Rule 6 (1)(d) says no programme should be carried in the cable service which contains anything obscene, defamatory, deliberate and false and suggestive innuendos and half-truths. Rule 6(1)(e) seeks to bar any programme likely to encourage or incite violence or contains anything against maintenance of law and order or which promotes anti-national attitudes.

Rule 6 (1)(g) says that no programme should be carried in the cable service which contains aspersions against the integrity of the President and the judiciary.

The eminent lawyer Indira Jaising has observed that the word “integrity” in this rule must be interpreted to mean “financial integrity” and is not to be confused with criticism of their decisions. The government cannot fight surrogate battles on behalf of the President and the Supreme Court of India, she said in an article, published on

Other rules dealing with the Programme Code, like the above three, are equally questionable. Thus, Rule 6(1)(a) insists that no programme should be carried in the cable service which offends against good taste and decency. But Rule 2, which has definitions for certain expressions used in the Rules, does not define “good taste” and “decency”, thus leaving it to the discretion of the authorities to decide what is meant by these terms. Rule 6(1)(b) bars criticism of friendly countries.

Rule 6(1)(f) seeks to restrict anything amounting to contempt of court, as if the Ministry wants to lighten the burden of courts, which, under the Contempt of Courts Act, 1971, are the sole authority to decide what constitutes contempt of court and what the punishment should be for the offence.

Other rules carry vague expressions such as “anything affecting the integrity of the Nation” (Rule 6(1)(h)) and “criticising, maligning or slandering any individual in person or certain groups, segments of social, public and moral life of the country” (Rule 6(1)(i)). Maligning or slandering are obviously actions that need to be curbed. But the addition of the word “criticising” to this list gives the government a broad licence to keep the channels under check and get them to toe its line on almost everything. The Supreme Court recently, in Shreya Singhal vs Union of India, struck down Section 66A of the Information Technology Act because its language was loose and capable of being abused to make the constitutional guarantee of free expression meaningless.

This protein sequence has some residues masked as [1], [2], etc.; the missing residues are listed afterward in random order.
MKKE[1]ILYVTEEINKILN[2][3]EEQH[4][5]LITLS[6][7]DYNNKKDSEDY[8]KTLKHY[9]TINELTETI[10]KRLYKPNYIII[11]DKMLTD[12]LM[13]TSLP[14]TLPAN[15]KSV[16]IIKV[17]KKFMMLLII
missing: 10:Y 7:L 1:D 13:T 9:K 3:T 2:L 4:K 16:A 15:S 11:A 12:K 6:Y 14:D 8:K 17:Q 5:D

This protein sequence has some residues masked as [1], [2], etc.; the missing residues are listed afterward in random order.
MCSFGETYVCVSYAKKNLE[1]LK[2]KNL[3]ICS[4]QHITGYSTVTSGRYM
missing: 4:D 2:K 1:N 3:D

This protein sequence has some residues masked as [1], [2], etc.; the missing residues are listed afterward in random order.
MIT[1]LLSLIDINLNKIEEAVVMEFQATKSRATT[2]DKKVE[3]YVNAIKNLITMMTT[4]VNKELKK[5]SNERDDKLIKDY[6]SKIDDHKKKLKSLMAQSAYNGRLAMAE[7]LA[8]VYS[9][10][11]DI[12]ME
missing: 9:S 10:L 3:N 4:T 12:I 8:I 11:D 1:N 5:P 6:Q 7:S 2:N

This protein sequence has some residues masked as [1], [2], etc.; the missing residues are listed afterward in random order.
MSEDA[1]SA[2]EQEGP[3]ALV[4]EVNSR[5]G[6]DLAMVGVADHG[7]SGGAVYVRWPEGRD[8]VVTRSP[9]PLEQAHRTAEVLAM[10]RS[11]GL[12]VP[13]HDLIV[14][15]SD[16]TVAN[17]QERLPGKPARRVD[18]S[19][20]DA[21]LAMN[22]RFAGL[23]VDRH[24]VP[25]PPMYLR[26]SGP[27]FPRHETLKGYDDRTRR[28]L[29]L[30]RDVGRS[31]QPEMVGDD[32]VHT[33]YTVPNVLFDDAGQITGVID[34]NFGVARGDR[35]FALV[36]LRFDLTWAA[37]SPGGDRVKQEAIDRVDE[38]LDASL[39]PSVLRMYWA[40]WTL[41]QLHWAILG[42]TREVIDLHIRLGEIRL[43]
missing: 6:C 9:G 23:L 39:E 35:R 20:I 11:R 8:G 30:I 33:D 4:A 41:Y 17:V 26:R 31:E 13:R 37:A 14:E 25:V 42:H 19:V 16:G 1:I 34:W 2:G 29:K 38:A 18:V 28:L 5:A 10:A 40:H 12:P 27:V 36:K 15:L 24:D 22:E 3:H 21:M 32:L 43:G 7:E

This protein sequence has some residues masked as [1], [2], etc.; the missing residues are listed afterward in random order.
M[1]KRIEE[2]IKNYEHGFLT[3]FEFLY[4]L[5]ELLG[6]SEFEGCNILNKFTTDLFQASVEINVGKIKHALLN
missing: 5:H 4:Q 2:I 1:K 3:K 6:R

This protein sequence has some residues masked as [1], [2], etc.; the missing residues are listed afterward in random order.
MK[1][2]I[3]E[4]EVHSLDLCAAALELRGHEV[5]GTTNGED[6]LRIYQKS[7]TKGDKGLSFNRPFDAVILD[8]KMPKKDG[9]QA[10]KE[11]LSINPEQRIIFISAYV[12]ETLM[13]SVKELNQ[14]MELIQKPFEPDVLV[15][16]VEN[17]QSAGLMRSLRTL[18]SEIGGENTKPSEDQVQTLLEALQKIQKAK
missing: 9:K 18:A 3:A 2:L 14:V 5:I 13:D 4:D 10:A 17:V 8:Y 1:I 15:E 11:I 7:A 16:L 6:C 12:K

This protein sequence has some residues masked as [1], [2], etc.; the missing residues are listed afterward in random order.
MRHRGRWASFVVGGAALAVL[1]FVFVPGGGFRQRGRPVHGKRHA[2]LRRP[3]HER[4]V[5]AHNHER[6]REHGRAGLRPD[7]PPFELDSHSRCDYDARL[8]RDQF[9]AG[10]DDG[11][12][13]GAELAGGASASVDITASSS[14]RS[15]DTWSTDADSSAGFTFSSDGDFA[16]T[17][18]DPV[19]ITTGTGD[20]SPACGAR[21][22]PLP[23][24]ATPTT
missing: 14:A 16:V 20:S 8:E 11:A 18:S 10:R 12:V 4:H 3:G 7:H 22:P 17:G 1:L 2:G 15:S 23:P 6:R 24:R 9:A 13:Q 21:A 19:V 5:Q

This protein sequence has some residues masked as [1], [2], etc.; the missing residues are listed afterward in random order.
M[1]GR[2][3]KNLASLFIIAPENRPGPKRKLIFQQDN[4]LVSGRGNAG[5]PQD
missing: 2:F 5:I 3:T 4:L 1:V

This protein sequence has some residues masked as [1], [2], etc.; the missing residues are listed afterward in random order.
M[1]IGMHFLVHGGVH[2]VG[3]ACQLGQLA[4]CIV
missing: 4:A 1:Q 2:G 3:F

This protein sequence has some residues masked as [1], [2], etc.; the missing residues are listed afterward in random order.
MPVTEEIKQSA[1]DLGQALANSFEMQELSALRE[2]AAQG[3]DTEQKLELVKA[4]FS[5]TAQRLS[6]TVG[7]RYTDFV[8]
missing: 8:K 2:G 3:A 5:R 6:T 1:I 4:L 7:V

Rule 6(1)(j), which restricts encouragement of superstition or blind belief, if strictly applied, could result in the closure of several channels. Obviously, the government is guilty of selective application of these rules.

It is surprising that the government relies on the evidence submitted by a government-run body, the Electronic Media and Monitoring Centre (EMMC), which scans all channels, to form a prima facie opinion that the channels might have violated the Programme Code. The code itself is so loosely worded as to bring under its ambit even innocuous content aimed at informing viewers, which may be out of sync with the view held by the government.

The EMMC is a subordinate office under the Ministry of I&B and it monitors the content of various television channels for any violation of the Programme Code, Advertisement Code and various provisions of the Cable Television Networks (Regulation) Act. It monitors around 600 television channels round the clock and carries out a scrutiny of violations, if any, by them. The EMMC prepares reports on purported violations, along with recorded clips, for the Scrutiny Committee, which examines them and forwards its findings to the Inter-Ministerial Committee and other bodies for action.